VOL. 126 | NO. 26 | Tuesday, February 8, 2011
Auction Biz Heats Up as Market Stagnates
By Sarah Baker
For the most part, Memphis has always been a traditional real estate town with the standard broker-seller relationship.
But that doesn’t always work, and oftentimes sellers need the process to happen quicker than the conventional market will allow, said Bill Caller, broker with Crye-Leike Commercial.
Real estate auctions force the market to react. If there’s a buyer out there, the seller gains some leverage by setting the date, time and terms. And because it’s a cash sale, there’s no negotiation, the property is sold as is and the buyer pays the commission instead of the seller in the form of a buyer’s premium.
“The auction is the next wave,” Caller said. “Five years ago if you would have told people in the real estate business that foreclosures and short sales would be standard order of business today, they would say you’re crazy. But it’s here.”
As Crye-Leike Commercial’s first principal auctioneer, Caller specializes in helping sellers gain leverage and get the best return on the real estate investments.
He chose Crye-Leike because of its known brand, name recognition, market saturation and buying power. Also appealing to Caller was Crye-Leike’s ability to hold the auction at its headquarters on Quail Hollow Road in East Memphis if it’s a multi-property and/or distressed sale.
Caller first approached Crye-Leike in September 2009 about having a full-service auction division to solicit internal agents and then external clients who have clients that may have a need for an expedited sale.
“In today’s market, sellers are at a disadvantage in negotiating as far as the length of time that the property is on the market,” Caller said. “Many sellers have realized that selling a property quickly is attractive as well as eliminating holding costs and actually taking control of the process in order to move on with their lives.”
While sources such as television and eBay have provided some exposure to the auction process, people don’t realize it is very dynamic and it can be customized to fit their needs as long as the auctioneer takes a realistic approach.
Caller’s job is to evaluate those properties, determine how marketable they are, what level of demand there is, who the most likely buyer is and develop a marketing plan that aggressively goes after those items. All auctions are implied with reserve unless it specifically states absolute in advertising.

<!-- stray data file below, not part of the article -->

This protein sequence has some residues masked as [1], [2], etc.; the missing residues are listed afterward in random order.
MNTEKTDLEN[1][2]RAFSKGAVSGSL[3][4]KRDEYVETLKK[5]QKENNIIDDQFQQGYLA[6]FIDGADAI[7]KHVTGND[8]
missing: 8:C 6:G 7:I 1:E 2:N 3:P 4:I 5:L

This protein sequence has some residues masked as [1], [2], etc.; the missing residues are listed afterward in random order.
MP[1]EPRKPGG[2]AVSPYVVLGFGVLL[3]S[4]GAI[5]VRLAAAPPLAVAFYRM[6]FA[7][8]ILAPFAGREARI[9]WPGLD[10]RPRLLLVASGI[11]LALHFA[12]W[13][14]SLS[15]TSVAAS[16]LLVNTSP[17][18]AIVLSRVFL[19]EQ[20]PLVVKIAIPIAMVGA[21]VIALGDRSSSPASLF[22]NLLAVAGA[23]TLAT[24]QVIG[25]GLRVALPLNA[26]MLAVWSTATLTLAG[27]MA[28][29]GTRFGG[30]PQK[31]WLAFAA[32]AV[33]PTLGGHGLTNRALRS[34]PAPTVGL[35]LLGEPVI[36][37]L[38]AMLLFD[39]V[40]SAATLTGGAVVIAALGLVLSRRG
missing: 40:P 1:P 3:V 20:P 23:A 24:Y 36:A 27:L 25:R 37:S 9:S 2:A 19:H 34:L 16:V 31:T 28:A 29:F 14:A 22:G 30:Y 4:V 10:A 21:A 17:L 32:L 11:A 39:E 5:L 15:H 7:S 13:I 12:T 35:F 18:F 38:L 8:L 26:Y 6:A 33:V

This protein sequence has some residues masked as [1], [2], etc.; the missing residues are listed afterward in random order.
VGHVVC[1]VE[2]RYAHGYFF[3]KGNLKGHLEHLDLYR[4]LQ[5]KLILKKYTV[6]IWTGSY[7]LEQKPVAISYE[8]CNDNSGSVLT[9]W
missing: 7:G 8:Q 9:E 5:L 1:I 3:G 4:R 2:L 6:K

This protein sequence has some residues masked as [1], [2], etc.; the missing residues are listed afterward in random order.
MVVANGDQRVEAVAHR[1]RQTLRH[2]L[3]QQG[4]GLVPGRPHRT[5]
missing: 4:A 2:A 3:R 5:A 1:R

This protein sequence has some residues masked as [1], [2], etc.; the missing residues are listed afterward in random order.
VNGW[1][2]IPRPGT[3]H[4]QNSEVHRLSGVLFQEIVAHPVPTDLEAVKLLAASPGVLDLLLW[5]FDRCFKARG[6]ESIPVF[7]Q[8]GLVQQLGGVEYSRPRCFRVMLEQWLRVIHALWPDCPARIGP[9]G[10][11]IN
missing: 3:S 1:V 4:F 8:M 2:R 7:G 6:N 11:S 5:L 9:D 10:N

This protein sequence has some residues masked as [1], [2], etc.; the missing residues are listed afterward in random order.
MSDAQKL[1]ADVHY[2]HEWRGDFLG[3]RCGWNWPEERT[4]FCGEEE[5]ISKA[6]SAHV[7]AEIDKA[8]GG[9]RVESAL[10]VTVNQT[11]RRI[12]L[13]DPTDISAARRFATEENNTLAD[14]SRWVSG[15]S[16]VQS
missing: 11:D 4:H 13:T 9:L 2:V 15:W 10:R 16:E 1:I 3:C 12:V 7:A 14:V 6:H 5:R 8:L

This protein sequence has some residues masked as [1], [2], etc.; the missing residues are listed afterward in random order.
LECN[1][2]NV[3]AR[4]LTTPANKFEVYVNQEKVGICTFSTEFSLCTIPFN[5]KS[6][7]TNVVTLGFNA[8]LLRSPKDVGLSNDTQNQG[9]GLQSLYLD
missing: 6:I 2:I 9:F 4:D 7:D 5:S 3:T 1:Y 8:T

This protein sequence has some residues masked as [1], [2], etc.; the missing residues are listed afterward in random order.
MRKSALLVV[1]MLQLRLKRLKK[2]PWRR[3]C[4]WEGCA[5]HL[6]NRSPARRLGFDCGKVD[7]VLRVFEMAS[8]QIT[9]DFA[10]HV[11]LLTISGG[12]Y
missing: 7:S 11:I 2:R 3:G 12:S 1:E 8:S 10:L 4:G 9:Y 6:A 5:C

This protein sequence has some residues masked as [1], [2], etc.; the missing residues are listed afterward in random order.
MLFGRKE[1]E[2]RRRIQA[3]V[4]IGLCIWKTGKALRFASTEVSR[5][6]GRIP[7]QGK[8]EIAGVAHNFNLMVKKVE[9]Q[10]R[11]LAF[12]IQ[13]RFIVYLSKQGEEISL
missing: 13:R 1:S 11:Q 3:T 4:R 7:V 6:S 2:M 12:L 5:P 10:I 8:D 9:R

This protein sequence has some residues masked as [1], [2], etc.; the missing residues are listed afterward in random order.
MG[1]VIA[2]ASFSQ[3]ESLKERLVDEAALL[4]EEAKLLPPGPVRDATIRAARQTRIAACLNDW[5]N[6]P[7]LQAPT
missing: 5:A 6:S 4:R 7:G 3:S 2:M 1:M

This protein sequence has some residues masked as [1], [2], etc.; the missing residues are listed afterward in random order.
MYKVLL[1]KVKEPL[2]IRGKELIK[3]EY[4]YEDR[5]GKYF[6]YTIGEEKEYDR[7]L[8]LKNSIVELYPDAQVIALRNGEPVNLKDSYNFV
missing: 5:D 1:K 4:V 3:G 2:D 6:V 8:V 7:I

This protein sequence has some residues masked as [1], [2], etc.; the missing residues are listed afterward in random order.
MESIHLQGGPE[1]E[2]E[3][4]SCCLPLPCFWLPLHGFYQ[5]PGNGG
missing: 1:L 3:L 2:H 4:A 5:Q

“We try to asses what the seller’s financial position in the property is, what they would be willing to trade off in price for time and what is their risk tolerance level,” Caller said. “I make a recommendation, laying out what I think is the best approach, the best plan and the best exposure as far as marketing goes to achieve the goal, which is to sell the property within a specific time frame.”
Crye-Leike Auction Services can auction all types of real estate from residential and commercial to tracts of land, focusing on the Memphis metropolitan area, Jackson, Tenn., and Nashville. Caller has a goal of 20 properties to sell at auction this year alone, with projected growth in years to come.
In areas like Middle Tennessee, auctions are very much a part of the culture. Because natives have grown up attending auctions as a social event, selling real estate at auction is an easy segue for them, Caller said.
Crye-Leike’s new division officially opened in November and its first property sale is slated for March 17. The 31,250-square-foot, bank-owned office building, 1124 Whitehall Street, in Jackson, has potential for an investor or owner-tenant plus four ready-to-develop commercial outparcels.
“The lender has held this property for a few years, and it’s just at a point where they are ready to remove this from their portfolio,” Caller said.
While Crye-Leike does have some national exposure, it is focusing mostly on regional industry and business specific marketing such as mail outs, targeting Jackson’s economic development groups, the Jackson Area Chamber of Commerce and attorneys.
“Getting them to the auction is half the battle, the rest is getting them to complete openly for that property,” Caller said. “There are a lot of components involved with that to have a successful sale, but mostly it’s how you market the property to potential bidders.”
But the auction is not for everybody. There has to be a specific need and motivation of the seller to consider.
“It’s not a shortcut to selling real estate,” Caller said. “If the seller’s risk tolerance is very low, the more restrictions you put on selling the property, it’s going to have an adverse effect on the level of participation more than likely with the buyers which is what you don’t want. You want the bidders to know that they are free and clear to bid on that property, and if they know that, they’re willing to compete for it.”